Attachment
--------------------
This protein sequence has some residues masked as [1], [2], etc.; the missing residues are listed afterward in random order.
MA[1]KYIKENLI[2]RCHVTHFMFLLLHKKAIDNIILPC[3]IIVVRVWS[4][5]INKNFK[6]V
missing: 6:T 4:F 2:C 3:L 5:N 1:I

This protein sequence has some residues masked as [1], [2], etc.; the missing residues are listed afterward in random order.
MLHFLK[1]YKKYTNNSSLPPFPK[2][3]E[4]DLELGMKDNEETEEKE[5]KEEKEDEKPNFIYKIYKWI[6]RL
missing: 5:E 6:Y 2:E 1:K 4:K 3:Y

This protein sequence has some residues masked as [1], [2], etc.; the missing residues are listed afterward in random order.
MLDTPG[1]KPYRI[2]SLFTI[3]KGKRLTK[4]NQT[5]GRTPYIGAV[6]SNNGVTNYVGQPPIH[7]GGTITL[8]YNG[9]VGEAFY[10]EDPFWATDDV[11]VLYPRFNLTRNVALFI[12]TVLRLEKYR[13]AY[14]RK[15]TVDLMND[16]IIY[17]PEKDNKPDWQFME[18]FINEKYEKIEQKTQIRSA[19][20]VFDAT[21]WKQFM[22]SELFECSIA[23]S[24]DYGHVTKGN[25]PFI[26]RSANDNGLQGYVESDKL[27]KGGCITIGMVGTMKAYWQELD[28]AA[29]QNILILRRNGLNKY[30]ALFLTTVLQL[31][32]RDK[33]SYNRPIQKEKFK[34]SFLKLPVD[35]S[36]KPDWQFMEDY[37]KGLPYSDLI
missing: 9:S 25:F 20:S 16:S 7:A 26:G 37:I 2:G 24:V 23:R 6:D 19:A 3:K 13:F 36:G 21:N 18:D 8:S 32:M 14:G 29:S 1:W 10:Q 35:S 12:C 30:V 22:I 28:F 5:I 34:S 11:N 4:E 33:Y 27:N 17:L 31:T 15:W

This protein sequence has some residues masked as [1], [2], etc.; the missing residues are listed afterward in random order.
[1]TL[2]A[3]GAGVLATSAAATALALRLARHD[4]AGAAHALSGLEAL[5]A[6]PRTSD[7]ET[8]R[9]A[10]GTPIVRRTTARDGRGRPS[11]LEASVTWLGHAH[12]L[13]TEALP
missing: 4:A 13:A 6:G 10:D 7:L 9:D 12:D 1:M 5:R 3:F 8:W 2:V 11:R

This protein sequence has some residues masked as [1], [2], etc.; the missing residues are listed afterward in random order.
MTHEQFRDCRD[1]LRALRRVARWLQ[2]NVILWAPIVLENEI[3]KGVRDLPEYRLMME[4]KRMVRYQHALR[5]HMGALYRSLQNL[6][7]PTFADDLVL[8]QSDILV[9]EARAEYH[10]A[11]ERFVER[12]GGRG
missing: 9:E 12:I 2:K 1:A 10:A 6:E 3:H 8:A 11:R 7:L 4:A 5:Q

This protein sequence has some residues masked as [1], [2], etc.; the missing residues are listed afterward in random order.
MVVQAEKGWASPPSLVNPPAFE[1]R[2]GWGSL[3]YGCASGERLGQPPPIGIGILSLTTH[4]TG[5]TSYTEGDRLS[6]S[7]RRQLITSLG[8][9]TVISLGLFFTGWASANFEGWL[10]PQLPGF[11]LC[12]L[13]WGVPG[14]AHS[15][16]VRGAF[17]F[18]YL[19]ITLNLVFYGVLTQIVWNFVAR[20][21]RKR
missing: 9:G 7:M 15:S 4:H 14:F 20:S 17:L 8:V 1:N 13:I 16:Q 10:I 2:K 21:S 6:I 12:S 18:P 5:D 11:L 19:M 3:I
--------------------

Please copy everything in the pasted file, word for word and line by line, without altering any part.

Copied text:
This protein sequence has some residues masked as [1], [2], etc.; the missing residues are listed afterward in random order.
MA[1]KYIKENLI[2]RCHVTHFMFLLLHKKAIDNIILPC[3]IIVVRVWS[4][5]INKNFK[6]V
missing: 6:T 4:F 2:C 3:L 5:N 1:I

This protein sequence has some residues masked as [1], [2], etc.; the missing residues are listed afterward in random order.
MLHFLK[1]YKKYTNNSSLPPFPK[2][3]E[4]DLELGMKDNEETEEKE[5]KEEKEDEKPNFIYKIYKWI[6]RL
missing: 5:E 6:Y 2:E 1:K 4:K 3:Y

This protein sequence has some residues masked as [1], [2], etc.; the missing residues are listed afterward in random order.
MLDTPG[1]KPYRI[2]SLFTI[3]KGKRLTK[4]NQT[5]GRTPYIGAV[6]SNNGVTNYVGQPPIH[7]GGTITL[8]YNG[9]VGEAFY[10]EDPFWATDDV[11]VLYPRFNLTRNVALFI[12]TVLRLEKYR[13]AY[14]RK[15]TVDLMND[16]IIY[17]PEKDNKPDWQFME[18]FINEKYEKIEQKTQIRSA[19][20]VFDAT[21]WKQFM[22]SELFECSIA[23]S[24]DYGHVTKGN[25]PFI[26]RSANDNGLQGYVESDKL[27]KGGCITIGMVGTMKAYWQELD[28]AA[29]QNILILRRNGLNKY[30]ALFLTTVLQL[31][32]RDK[33]SYNRPIQKEKFK[34]SFLKLPVD[35]S[36]KPDWQFMEDY[37]KGLPYSDLI
missing: 9:S 25:F 20:S 16:S 7:A 26:G 37:I 2:G 24:V 23:R 6:D 19:A 3:K 13:F 36:G 21:N 18:D 8:S 32:M 14:G 29:S 1:W 10:Q 35:S 12:C 30:V 22:I 28:F 5:I 34:S 11:N 4:E 33:Y 27:N 17:L 31:T 15:W

This protein sequence has some residues masked as [1], [2], etc.; the missing residues are listed afterward in random order.
[1]TL[2]A[3]GAGVLATSAAATALALRLARHD[4]AGAAHALSGLEAL[5]A[6]PRTSD[7]ET[8]R[9]A[10]GTPIVRRTTARDGRGRPS[11]LEASVTWLGHAH[12]L[13]TEALP
missing: 4:A 13:A 6:G 10:D 7:L 9:D 12:D 1:M 5:R 3:F 8:W 2:V 11:R

This protein sequence has some residues masked as [1], [2], etc.; the missing residues are listed afterward in random order.
MTHEQFRDCRD[1]LRALRRVARWLQ[2]NVILWAPIVLENEI[3]KGVRDLPEYRLMME[4]KRMVRYQHALR[5]HMGALYRSLQNL[6][7]PTFADDLVL[8]QSDILV[9]EARAEYH[10]A[11]ERFVER[12]GGRG
missing: 9:E 12:I 2:K 1:A 10:A 6:E 3:H 8:A 11:R 7:L 4:A 5:Q

This protein sequence has some residues masked as [1], [2], etc.; the missing residues are listed afterward in random order.
MVVQAEKGWASPPSLVNPPAFE[1]R[2]GWGSL[3]YGCASGERLGQPPPIGIGILSLTTH[4]TG[5]TSYTEGDRLS[6]S[7]RRQLITSLG[8][9]TVISLGLFFTGWASANFEGWL[10]PQLPGF[11]LC[12]L[13]WGVPG[14]AHS[15][16]VRGAF[17]F[18]YL[19]ITLNLVFYGVLTQIVWNFVAR[20][21]RKR
missing: 9:G 7:M 15:S 4:H 14:F 20:S 17:L 8:V 1:N 13:I 16:Q 10:I 2:K 21:S 6:I 12:S 18:P 5:D 11:L 19:M 3:I